Person:
Brenton, Paul

Trade and Regional Integration
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INTERNATIONAL TRADE, CLIMATE CHANGE, CARBON ACCOUNTING, TRADE POLICY
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Trade and Regional Integration
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Last updated: January 31, 2023
Biography
Paul Brenton is Lead Economist in the Trade and Regional Integration Unit of the World Bank. He focuses on analytical and operation work on trade and regional integration. He has led the implementation of World Bank lending operations such as the Great Lakes Trade Facilitation Project in DR Congo, Rwanda and Uganda. He co-authored the joint World Bank-WTO report on The Role of Trade in Ending Poverty and has managed a range of policy-oriented volumes including: De-Fragmenting Africa: Deepening Regional Trade Integration in Goods and Services; Africa can Help Feed Africa; and Carbon Footprints and Food Systems: Do Current Accounting Methodologies Disadvantage Developing Countries? Paul joined the World Bank in 2002, having previously been Senior Research Fellow and Head of the Trade Policy Unit at the Centre for European Policy Studies in Brussels. Before that, he lectured in economics at the University of Birmingham in the UK. He has a PhD in Economics from the University of East Anglia. A collection of Paul’s work has been published in the volume International Trade, Distribution and Development: Empirical Studies of Trade Policies (https://www.worldscientific.com/worldscibooks/10.1142/9172 ).
Citations 1 Scopus

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  • Publication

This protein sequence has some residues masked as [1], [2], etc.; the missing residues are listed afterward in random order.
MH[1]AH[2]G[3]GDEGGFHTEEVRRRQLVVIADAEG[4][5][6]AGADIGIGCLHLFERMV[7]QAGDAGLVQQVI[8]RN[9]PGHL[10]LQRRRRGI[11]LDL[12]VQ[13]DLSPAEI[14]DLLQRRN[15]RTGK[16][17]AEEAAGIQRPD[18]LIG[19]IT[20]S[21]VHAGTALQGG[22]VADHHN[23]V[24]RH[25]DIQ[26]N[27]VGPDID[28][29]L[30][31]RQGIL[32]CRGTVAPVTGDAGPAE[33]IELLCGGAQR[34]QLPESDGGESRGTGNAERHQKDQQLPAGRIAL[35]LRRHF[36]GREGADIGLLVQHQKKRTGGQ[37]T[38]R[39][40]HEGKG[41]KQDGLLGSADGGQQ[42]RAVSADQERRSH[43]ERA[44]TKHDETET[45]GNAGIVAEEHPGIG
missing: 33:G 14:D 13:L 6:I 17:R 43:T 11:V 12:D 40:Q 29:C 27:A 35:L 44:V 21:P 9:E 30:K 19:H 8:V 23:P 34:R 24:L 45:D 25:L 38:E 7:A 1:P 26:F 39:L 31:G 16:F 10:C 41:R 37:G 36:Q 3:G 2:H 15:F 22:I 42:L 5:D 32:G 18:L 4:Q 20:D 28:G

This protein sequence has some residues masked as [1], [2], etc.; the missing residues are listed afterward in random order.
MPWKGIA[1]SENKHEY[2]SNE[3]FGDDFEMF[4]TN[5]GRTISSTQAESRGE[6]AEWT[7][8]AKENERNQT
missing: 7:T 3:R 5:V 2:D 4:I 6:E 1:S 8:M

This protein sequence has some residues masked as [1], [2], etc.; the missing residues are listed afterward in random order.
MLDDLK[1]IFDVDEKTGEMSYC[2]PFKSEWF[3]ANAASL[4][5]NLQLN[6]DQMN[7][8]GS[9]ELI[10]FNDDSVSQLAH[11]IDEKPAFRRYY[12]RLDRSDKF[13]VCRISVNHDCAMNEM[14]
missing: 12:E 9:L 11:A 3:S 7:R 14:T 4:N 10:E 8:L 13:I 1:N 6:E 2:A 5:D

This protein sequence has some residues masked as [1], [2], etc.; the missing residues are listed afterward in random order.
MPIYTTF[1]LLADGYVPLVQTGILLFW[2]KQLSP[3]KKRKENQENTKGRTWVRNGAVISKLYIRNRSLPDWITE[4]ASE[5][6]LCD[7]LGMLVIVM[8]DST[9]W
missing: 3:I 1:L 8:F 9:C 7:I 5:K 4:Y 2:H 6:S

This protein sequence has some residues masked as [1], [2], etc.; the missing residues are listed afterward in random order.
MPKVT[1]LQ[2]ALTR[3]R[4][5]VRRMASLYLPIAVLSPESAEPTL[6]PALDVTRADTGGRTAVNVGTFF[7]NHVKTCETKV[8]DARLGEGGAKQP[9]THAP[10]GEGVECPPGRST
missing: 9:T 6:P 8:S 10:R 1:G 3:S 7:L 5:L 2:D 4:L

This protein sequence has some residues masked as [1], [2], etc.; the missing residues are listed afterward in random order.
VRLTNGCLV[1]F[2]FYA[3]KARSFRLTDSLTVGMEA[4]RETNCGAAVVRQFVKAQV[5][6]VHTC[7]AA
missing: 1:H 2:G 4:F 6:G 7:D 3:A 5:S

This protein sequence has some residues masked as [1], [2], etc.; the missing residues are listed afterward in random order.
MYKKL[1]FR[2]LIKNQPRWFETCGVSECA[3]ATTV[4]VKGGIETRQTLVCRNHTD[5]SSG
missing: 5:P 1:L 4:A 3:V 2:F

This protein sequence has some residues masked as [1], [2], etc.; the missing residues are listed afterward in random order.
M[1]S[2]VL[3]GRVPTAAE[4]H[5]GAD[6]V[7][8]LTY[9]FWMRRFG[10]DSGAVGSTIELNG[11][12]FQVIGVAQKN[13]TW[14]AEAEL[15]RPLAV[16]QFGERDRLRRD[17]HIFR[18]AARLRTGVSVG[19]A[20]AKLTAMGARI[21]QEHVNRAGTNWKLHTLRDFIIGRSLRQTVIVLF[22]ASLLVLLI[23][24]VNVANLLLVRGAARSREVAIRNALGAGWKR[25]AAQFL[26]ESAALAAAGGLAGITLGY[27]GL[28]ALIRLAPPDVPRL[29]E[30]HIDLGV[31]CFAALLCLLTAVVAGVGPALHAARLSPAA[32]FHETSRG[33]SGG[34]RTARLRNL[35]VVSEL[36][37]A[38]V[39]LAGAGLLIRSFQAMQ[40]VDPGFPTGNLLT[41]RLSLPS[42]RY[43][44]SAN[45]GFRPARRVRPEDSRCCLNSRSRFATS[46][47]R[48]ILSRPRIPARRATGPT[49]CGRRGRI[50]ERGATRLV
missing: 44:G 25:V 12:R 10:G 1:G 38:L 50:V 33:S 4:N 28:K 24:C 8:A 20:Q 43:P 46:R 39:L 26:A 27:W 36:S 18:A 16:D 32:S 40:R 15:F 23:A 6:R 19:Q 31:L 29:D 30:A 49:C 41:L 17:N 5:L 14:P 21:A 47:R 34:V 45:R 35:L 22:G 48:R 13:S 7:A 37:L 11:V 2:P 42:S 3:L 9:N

What Explains the Low Survival Rate of Developing Country Export Flows?
    (World Bank, 2011-03-30) Brenton, Paul; von Uexkull, Erik
    Successful export growth and diversification require not only entry into new export products and markets but also the survival and growth of export flows. For a cross-country dataset of product-level bilateral export flows, exporting is found to be a perilous activity, especially in low-income countries. Unobserved individual heterogeneity in product-level export flow data prevails even when a wide range of observed country and product characteristics are controlled for. This questions previous studies that used the Cox proportional hazards model to analyze export survival. Following Meyer (1990), a Prentice-Gloeckler (1978) model is estimated, amended with a gamma mixture distribution summarizing unobserved individual heterogeneity. The empirical results confirm the significance of a range of product- as well as country-specific factors in determining the survival of new export flows. Important for policymaking is the finding of the value of learning-by-doing for export survival: experience with exporting the same product to other markets or different products to the same market is found to strongly increase the chance of export survival. A better understanding of such learning effects could substantially improve the effectiveness of export promotion strategies.